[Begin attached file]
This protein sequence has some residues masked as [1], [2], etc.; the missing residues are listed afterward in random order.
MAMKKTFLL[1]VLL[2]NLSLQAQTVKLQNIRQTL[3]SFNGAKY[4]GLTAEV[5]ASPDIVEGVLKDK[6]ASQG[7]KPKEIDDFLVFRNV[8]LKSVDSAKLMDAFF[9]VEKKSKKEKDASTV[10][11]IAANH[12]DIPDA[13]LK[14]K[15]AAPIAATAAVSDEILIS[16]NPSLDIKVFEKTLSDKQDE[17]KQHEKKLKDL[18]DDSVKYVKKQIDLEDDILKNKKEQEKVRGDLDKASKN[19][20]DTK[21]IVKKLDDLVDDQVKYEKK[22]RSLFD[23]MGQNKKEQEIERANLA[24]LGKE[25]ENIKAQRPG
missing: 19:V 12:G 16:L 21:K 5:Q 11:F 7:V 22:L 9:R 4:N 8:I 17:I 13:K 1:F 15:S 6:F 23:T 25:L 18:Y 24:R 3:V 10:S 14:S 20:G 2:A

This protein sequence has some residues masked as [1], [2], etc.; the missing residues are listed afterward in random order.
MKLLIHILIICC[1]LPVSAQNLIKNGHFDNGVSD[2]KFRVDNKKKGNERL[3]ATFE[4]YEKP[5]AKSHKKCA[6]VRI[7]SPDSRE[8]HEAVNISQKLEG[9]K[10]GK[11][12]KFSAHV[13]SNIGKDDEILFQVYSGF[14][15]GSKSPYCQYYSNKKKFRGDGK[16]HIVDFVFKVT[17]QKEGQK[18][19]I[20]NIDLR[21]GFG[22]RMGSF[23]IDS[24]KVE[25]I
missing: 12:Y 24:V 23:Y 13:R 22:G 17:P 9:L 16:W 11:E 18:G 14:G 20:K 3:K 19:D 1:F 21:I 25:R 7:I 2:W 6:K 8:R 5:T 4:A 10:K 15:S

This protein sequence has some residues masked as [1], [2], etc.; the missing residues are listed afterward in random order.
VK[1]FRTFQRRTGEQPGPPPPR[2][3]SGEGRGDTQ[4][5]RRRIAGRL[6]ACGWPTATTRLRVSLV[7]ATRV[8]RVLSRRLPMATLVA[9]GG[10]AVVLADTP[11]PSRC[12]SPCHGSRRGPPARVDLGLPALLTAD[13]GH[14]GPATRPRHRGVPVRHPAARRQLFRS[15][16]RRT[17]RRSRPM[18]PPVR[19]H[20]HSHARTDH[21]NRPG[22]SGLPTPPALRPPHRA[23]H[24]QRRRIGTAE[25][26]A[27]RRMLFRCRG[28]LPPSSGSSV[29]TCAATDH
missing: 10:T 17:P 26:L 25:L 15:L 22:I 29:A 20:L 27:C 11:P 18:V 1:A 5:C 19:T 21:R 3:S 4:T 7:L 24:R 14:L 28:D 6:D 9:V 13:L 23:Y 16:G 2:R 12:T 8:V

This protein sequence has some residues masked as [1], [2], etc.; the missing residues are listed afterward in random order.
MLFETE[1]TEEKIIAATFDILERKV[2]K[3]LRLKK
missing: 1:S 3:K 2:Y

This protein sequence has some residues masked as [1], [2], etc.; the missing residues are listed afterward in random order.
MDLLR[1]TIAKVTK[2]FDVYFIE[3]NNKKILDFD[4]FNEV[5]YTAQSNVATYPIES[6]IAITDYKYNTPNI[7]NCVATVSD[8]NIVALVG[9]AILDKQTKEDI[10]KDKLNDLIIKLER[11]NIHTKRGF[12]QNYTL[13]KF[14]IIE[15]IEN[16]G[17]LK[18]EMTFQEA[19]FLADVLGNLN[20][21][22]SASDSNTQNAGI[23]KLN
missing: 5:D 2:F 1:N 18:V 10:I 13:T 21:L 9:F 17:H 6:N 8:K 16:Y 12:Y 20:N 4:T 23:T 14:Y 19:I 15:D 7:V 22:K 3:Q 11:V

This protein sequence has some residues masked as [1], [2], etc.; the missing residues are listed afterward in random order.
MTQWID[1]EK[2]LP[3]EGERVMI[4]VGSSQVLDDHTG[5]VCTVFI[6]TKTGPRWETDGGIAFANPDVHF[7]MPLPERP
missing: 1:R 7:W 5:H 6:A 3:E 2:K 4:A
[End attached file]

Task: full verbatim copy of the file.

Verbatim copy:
This protein sequence has some residues masked as [1], [2], etc.; the missing residues are listed afterward in random order.
MAMKKTFLL[1]VLL[2]NLSLQAQTVKLQNIRQTL[3]SFNGAKY[4]GLTAEV[5]ASPDIVEGVLKDK[6]ASQG[7]KPKEIDDFLVFRNV[8]LKSVDSAKLMDAFF[9]VEKKSKKEKDASTV[10][11]IAANH[12]DIPDA[13]LK[14]K[15]AAPIAATAAVSDEILIS[16]NPSLDIKVFEKTLSDKQDE[17]KQHEKKLKDL[18]DDSVKYVKKQIDLEDDILKNKKEQEKVRGDLDKASKN[19][20]DTK[21]IVKKLDDLVDDQVKYEKK[22]RSLFD[23]MGQNKKEQEIERANLA[24]LGKE[25]ENIKAQRPG
missing: 19:V 12:G 16:L 21:K 5:Q 11:F 7:V 22:L 9:R 4:N 8:I 17:I 13:K 1:F 15:S 6:F 23:T 25:L 18:Y 24:R 3:V 10:S 14:S 20:G 2:A

This protein sequence has some residues masked as [1], [2], etc.; the missing residues are listed afterward in random order.
MKLLIHILIICC[1]LPVSAQNLIKNGHFDNGVSD[2]KFRVDNKKKGNERL[3]ATFE[4]YEKP[5]AKSHKKCA[6]VRI[7]SPDSRE[8]HEAVNISQKLEG[9]K[10]GK[11][12]KFSAHV[13]SNIGKDDEILFQVYSGF[14][15]GSKSPYCQYYSNKKKFRGDGK[16]HIVDFVFKVT[17]QKEGQK[18][19]I[20]NIDLR[21]GFG[22]RMGSF[23]IDS[24]KVE[25]I
missing: 12:Y 24:V 23:Y 13:R 22:G 17:P 9:L 16:W 11:E 18:G 14:G 20:K 3:K 19:D 1:F 21:I 25:R 7:I 2:W 6:K 8:R 5:T 4:A 10:K 15:S

This protein sequence has some residues masked as [1], [2], etc.; the missing residues are listed afterward in random order.
VK[1]FRTFQRRTGEQPGPPPPR[2][3]SGEGRGDTQ[4][5]RRRIAGRL[6]ACGWPTATTRLRVSLV[7]ATRV[8]RVLSRRLPMATLVA[9]GG[10]AVVLADTP[11]PSRC[12]SPCHGSRRGPPARVDLGLPALLTAD[13]GH[14]GPATRPRHRGVPVRHPAARRQLFRS[15][16]RRT[17]RRSRPM[18]PPVR[19]H[20]HSHARTDH[21]NRPG[22]SGLPTPPALRPPHRA[23]H[24]QRRRIGTAE[25][26]A[27]RRMLFRCRG[28]LPPSSGSSV[29]TCAATDH
missing: 10:T 17:P 26:L 25:L 15:L 22:I 29:A 20:L 27:C 11:P 18:V 1:A 5:C 19:T 21:R 3:S 4:T 7:L 24:R 14:L 28:D 6:D 9:V 13:L 23:Y 16:G 2:R 12:T 8:V

This protein sequence has some residues masked as [1], [2], etc.; the missing residues are listed afterward in random order.
MLFETE[1]TEEKIIAATFDILERKV[2]K[3]LRLKK
missing: 1:S 3:K 2:Y

This protein sequence has some residues masked as [1], [2], etc.; the missing residues are listed afterward in random order.
MDLLR[1]TIAKVTK[2]FDVYFIE[3]NNKKILDFD[4]FNEV[5]YTAQSNVATYPIES[6]IAITDYKYNTPNI[7]NCVATVSD[8]NIVALVG[9]AILDKQTKEDI[10]KDKLNDLIIKLER[11]NIHTKRGF[12]QNYTL[13]KF[14]IIE[15]IEN[16]G[17]LK[18]EMTFQEA[19]FLADVLGNLN[20][21][22]SASDSNTQNAGI[23]KLN
missing: 5:D 2:F 1:N 18:V 10:I 13:T 21:L 9:F 17:H 6:N 8:K 16:Y 12:Y 20:N 4:T 23:T 14:Y 19:I 15:D 7:V 22:K 3:Q 11:V

This protein sequence has some residues masked as [1], [2], etc.; the missing residues are listed afterward in random order.
MTQWID[1]EK[2]LP[3]EGERVMI[4]VGSSQVLDDHTG[5]VCTVFI[6]TKTGPRWETDGGIAFANPDVHF[7]MPLPERP
missing: 1:R 7:W 5:H 6:A 3:E 2:K 4:A